The circumstances that Valentine now faces in Boston are slightly different, though still comparable. McClure, for instance, has been portrayed as the preference of the front office, part of a growing (albeit disputable) narrative that Valentine did not have complete autonomy to select his coaching staff, having inherited McClure (hired as a scout and minor league instructor weeks before Valentine was named manager), bench coach Tim Bogar and bullpen coach Gary Tuck.
However, Valentine acknowledged on Tuesday that he didn’t have anyone else in mind for the job of pitching coach at the time that McClure was hired in late December.
“I don't think he was on the first list. And then after we narrowed down the first list, he got on the second list and then he came in and interviewed with everyone,” Valentine said. “I liked the interview. … I continued to interview people and we were running out of time and he was the best candidate out there that I felt, and Ben felt and whomever else was interviewing I think felt. If that means he was my choice, he was my choice. I didn't have someone I was going to take over him."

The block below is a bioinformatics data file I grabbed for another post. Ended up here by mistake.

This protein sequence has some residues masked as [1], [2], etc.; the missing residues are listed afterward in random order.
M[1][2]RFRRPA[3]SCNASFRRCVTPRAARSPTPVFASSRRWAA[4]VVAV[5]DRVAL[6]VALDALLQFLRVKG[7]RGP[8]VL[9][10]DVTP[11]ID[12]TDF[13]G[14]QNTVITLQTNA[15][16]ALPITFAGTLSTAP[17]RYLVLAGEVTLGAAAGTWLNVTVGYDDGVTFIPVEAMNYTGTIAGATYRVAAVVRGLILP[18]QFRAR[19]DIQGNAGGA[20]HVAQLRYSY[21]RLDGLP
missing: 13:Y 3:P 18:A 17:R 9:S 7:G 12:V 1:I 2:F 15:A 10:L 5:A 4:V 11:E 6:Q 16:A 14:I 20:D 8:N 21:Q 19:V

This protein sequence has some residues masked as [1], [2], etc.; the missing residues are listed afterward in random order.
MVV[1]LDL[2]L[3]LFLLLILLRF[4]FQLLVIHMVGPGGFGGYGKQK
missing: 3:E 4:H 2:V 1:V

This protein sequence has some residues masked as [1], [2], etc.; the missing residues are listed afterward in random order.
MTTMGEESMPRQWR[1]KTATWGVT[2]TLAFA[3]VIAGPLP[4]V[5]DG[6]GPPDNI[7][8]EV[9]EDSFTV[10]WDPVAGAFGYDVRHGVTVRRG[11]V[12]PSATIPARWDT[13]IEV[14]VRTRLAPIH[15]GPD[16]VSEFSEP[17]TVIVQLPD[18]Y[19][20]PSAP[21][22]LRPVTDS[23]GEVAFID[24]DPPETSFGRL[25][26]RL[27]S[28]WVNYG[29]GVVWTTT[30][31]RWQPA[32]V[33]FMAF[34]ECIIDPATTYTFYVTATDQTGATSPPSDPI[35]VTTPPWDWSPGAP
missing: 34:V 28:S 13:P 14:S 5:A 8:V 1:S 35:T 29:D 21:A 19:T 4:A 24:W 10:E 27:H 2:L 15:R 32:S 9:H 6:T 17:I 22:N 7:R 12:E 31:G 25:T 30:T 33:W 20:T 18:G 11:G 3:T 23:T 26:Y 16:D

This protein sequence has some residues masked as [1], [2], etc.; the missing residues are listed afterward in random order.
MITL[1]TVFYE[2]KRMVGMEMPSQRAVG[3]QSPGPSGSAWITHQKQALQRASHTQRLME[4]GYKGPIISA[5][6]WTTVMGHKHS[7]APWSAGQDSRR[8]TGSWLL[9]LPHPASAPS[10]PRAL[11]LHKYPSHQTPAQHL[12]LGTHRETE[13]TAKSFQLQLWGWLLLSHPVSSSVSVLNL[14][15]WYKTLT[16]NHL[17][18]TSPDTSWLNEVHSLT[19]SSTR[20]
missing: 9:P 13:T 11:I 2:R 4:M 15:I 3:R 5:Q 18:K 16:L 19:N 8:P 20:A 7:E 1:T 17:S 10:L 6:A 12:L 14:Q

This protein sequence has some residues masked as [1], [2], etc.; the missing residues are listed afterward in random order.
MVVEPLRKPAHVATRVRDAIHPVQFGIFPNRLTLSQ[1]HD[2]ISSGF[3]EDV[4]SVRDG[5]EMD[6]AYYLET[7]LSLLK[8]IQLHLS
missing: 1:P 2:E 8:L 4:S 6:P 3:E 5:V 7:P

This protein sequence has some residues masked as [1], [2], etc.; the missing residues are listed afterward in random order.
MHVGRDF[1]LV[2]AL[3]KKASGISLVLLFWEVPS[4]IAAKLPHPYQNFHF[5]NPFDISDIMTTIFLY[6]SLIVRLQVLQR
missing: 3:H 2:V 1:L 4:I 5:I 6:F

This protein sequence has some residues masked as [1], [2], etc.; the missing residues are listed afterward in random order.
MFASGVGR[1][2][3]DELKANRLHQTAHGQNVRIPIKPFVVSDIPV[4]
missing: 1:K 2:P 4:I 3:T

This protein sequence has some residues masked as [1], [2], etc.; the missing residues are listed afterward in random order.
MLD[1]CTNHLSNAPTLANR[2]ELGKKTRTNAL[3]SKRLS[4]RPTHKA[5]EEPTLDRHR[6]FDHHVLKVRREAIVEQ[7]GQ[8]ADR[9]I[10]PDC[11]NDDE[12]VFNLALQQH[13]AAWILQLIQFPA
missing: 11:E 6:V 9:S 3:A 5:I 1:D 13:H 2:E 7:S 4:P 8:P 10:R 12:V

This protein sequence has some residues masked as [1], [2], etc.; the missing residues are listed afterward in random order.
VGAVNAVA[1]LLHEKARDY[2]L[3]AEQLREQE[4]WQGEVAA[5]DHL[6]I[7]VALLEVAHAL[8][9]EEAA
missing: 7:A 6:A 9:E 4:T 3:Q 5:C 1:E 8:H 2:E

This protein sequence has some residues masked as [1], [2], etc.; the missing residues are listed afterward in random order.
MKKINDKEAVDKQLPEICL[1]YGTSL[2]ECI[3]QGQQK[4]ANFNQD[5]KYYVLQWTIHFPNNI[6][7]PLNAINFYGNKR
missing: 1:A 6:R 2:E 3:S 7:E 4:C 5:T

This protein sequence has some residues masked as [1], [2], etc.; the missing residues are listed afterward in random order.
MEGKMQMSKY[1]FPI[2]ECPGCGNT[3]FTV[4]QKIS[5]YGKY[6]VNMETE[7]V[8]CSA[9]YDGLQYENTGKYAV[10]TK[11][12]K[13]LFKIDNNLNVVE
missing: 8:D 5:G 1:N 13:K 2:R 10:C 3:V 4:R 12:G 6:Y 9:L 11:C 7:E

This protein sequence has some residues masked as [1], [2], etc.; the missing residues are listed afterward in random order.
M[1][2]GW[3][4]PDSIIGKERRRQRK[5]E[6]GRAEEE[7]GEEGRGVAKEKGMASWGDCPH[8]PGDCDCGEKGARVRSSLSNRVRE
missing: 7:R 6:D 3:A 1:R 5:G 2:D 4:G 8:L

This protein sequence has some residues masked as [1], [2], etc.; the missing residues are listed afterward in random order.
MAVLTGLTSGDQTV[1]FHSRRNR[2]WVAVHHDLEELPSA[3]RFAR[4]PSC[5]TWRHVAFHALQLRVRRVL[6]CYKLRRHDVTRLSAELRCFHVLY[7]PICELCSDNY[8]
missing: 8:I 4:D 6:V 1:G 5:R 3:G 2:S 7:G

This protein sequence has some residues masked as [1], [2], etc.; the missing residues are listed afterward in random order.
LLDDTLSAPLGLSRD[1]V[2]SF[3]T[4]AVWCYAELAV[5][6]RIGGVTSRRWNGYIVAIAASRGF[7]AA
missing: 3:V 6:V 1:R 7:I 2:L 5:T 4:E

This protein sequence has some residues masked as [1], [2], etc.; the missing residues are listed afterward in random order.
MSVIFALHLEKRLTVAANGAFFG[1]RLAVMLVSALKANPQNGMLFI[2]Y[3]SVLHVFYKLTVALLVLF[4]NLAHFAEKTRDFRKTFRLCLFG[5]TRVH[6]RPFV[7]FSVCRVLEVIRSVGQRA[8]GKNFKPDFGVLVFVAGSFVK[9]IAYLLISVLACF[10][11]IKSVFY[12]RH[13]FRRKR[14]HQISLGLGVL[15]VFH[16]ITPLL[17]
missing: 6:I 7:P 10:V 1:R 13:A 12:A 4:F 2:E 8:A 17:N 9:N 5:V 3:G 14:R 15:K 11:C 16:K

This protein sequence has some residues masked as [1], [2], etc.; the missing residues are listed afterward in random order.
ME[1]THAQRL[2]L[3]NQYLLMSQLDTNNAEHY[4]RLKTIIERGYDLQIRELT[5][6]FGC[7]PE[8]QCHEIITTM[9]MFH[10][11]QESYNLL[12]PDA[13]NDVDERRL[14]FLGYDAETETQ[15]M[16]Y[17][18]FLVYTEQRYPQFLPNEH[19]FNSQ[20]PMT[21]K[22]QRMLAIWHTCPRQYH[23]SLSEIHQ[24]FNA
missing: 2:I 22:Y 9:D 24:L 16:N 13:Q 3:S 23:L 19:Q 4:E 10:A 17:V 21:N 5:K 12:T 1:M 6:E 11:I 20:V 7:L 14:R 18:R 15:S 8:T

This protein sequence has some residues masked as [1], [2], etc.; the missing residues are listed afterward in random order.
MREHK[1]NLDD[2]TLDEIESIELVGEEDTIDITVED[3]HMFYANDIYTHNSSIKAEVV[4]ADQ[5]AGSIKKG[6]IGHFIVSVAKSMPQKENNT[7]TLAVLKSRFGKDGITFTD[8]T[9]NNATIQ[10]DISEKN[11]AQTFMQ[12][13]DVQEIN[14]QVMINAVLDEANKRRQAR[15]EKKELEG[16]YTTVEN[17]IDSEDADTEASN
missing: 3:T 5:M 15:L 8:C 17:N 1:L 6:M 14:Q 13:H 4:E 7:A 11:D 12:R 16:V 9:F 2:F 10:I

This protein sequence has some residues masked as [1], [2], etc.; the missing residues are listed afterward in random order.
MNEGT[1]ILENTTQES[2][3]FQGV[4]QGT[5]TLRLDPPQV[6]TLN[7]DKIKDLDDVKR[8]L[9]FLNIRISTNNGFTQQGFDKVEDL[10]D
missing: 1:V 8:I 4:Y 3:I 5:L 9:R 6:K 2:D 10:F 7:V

Regardless of the details related to the assembly of Valentine’s coaching staff, however, it is the case that the manager is currently subject to a debate that seems to have little middle ground. There’s now a very public dialogue about whether the first-year Red Sox manager -- whose team lost on Tuesday to the Angels, 5-3, to fall five games under .500 for the first time since May 12 -- should be fired or given a shot at returning.
Phillips sees the return of the polarizing conversation surrounding Valentine that characterized so much of their partnership from 1997 to 2002. And, for the former Mets GM, the development is somewhat distressing, given that Phillips feels that he originated some of the portrayal of the manager as such a divisive figure.